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Funds cut off for 2050 Plan
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Newton County and the City of Covington voted unanimously in their respective meetings this week to stop funding the 2050 Plan Baseline Ordinances that were being facilitated by The Center for Community Preservation and Planning.
After the Newton County Board of Commissioners made a motion in its Aug. 19 meeting to bring planning and ordinances into the county’s planning and zoning department, the city decided it would no longer have a say in planning for the county’s future. That led to a motion in Monday’s city council meeting for the city to stop funding.

Tuesday evening, the BOC also withdrew funding by the county to the 2050 Plan, after a motion by Commissioner John Douglas.

“I make a motion that we pay what we owe, and after that have no more association with the 2050 Plan; Take the 2050 Plan off the table for Newton County,” Douglas said.

After some discussion as to whether or not the county would continue future planning and collaborating with the county’s five cities, water and sewage authority and the school system, Commissioner J.C. Henderson seconded the motion.

“A few weeks ago I received several calls from my constituents throughout the Newton County and the one thing they told me was they didn’t want the 2050 Plan,” Henderson said. “I said, right here a few weeks ago, ‘I hear you. I understand that it doesn’t fit what you want.’ I said then I wouldn’t change. I said J.C. Henderson is not going to change. I’m still standing by what I said.”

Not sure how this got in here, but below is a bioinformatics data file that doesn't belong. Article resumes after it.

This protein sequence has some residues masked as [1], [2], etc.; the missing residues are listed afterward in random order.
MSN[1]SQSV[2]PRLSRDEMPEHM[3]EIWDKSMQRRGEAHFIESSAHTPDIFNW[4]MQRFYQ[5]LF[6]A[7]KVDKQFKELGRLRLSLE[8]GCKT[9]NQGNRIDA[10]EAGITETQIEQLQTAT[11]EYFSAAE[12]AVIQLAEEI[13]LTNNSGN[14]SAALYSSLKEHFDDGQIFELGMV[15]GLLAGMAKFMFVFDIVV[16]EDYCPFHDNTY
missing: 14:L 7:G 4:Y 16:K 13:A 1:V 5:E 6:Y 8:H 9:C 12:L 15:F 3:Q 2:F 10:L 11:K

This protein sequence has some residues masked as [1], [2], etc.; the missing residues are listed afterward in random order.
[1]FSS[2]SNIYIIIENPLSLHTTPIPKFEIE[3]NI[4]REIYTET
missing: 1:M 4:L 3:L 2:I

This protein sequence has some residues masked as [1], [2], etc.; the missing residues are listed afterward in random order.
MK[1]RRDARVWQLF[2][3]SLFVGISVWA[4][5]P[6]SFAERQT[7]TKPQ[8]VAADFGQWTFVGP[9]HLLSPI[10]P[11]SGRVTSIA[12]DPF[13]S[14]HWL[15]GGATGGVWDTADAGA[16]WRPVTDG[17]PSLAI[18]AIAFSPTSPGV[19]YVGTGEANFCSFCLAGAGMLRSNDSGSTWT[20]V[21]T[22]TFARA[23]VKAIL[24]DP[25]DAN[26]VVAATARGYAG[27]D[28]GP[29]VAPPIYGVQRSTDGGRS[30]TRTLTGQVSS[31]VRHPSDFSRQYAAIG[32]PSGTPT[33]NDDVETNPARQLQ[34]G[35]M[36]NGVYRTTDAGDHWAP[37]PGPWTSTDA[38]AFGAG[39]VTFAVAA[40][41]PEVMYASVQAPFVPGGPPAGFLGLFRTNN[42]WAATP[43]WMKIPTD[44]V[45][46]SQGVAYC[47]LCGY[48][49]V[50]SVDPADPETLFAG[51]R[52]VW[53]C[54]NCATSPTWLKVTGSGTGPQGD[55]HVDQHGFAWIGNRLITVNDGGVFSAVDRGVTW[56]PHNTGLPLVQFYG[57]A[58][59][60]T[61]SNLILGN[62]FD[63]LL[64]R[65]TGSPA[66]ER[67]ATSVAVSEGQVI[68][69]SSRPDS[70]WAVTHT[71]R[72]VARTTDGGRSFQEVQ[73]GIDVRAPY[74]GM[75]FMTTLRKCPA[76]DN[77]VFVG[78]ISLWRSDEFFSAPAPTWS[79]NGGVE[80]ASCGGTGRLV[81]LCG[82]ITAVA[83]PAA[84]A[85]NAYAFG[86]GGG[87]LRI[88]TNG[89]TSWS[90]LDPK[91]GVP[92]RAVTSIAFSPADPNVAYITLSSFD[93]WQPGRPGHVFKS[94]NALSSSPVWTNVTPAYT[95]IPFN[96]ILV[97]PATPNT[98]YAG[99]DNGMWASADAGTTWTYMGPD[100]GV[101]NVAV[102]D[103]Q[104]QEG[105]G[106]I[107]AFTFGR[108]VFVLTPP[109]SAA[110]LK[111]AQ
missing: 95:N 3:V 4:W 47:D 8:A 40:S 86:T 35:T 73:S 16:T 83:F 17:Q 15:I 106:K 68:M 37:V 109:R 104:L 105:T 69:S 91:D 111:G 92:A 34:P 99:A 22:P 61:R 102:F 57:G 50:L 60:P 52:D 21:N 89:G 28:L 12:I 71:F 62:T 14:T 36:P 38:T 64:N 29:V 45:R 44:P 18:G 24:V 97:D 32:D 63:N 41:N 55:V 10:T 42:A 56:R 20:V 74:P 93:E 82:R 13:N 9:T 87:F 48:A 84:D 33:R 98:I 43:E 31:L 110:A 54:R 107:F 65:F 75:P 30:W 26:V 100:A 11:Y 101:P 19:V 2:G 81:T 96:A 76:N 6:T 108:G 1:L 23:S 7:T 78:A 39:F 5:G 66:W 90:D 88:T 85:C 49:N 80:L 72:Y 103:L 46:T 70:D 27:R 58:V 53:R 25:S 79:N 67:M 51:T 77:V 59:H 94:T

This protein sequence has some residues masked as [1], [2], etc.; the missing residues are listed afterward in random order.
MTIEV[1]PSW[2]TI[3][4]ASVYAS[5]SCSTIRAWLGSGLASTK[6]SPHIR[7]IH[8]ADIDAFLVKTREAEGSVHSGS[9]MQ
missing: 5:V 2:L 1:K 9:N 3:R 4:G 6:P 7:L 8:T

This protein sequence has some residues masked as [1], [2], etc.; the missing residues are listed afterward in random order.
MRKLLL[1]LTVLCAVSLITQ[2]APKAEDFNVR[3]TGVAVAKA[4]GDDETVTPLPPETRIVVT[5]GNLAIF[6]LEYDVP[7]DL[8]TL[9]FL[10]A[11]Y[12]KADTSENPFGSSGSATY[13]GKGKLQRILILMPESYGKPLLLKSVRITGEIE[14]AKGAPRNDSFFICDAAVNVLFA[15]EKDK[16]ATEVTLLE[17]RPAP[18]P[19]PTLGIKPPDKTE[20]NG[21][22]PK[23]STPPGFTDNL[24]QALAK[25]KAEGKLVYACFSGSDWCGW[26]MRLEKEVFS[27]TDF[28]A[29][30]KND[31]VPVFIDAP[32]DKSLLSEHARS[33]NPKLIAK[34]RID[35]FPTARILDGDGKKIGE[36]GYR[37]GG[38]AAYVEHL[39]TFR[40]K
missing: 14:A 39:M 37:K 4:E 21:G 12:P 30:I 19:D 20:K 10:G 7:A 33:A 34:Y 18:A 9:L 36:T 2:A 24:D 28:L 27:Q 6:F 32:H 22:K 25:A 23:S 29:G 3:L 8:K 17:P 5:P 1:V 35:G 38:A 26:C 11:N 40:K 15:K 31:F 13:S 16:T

The county voted 4-0, with Commissioner Lanier Sims absent, to approve the motion to end funding the 2050 Plan.

One night earlier, The Covington City Council unanimously voted to stop funding for the 2050 Plan’s Baseline Ordinances.

“I don’t think it’s in the best interest of Covington to continue funding the Baseline Ordinances, along with the county and water and sewer authority,” Covington Mayor Ronnie Johnston said. “We committed $150,000 for three years, and we’ve spent $85,000 so far. I propose a motion to stop funding additional funds.”

The county’s Aug. 19 decision helped sway the city council’s decision.

Councilwoman Hawnethia Williams asked why the BOC decided to stop the funding.

Johnston replied in the best way he said he knew how, “I have no clue.”

“I believe the reason why they did it was relatively largely due to the uprising of the community that had some concerns for the 2050 plan, instead of grinding it out and seeing if we could make changes to have a plan for the community. It was resolved at the county level to take it out of The Center and put it in the hands of the county.”

The vote was unanimous 6-0 to stop any further funding to The Center for the 2050 Plan Baseline Ordinances.
While the funding has stopped, some politicians in the county and city still want planning and cooperation to go on.

“We have spent 10 years, and boards prior to this board, developed a leadership collaborative in talking about and planning for the future. I think it’s really important we continue to plan and continue to work together as a county and continue to work together with other entities and not be on an island by ourselves.“ Commissioner Nancy Shulz said in response to Douglas’ motion.